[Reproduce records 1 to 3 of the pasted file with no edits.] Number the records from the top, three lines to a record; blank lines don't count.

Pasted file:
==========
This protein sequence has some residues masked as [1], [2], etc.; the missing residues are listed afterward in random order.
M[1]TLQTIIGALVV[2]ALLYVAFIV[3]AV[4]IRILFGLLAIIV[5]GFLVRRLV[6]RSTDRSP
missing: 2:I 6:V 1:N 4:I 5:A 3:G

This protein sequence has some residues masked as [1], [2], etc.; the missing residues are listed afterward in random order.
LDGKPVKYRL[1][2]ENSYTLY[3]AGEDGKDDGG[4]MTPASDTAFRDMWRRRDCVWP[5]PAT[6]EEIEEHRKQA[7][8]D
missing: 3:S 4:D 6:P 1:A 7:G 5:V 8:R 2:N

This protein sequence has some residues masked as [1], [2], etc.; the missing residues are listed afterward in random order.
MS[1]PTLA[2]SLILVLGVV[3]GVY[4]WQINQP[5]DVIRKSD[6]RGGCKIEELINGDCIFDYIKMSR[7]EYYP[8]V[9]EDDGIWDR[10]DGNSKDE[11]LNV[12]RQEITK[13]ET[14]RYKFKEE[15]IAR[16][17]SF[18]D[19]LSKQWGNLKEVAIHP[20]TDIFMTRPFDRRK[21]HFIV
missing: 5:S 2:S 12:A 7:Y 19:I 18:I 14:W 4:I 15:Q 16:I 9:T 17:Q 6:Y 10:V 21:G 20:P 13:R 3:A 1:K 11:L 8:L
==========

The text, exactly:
This protein sequence has some residues masked as [1], [2], etc.; the missing residues are listed afterward in random order.
M[1]TLQTIIGALVV[2]ALLYVAFIV[3]AV[4]IRILFGLLAIIV[5]GFLVRRLV[6]RSTDRSP
missing: 2:I 6:V 1:N 4:I 5:A 3:G

This protein sequence has some residues masked as [1], [2], etc.; the missing residues are listed afterward in random order.
LDGKPVKYRL[1][2]ENSYTLY[3]AGEDGKDDGG[4]MTPASDTAFRDMWRRRDCVWP[5]PAT[6]EEIEEHRKQA[7][8]D
missing: 3:S 4:D 6:P 1:A 7:G 5:V 8:R 2:N

This protein sequence has some residues masked as [1], [2], etc.; the missing residues are listed afterward in random order.
MS[1]PTLA[2]SLILVLGVV[3]GVY[4]WQINQP[5]DVIRKSD[6]RGGCKIEELINGDCIFDYIKMSR[7]EYYP[8]V[9]EDDGIWDR[10]DGNSKDE[11]LNV[12]RQEITK[13]ET[14]RYKFKEE[15]IAR[16][17]SF[18]D[19]LSKQWGNLKEVAIHP[20]TDIFMTRPFDRRK[21]HFIV
missing: 5:S 2:S 12:A 7:Y 19:I 18:I 14:W 4:I 15:Q 16:I 9:T 17:Q 6:Y 10:V 21:G 20:P 13:R 3:A 1:K 11:L 8:L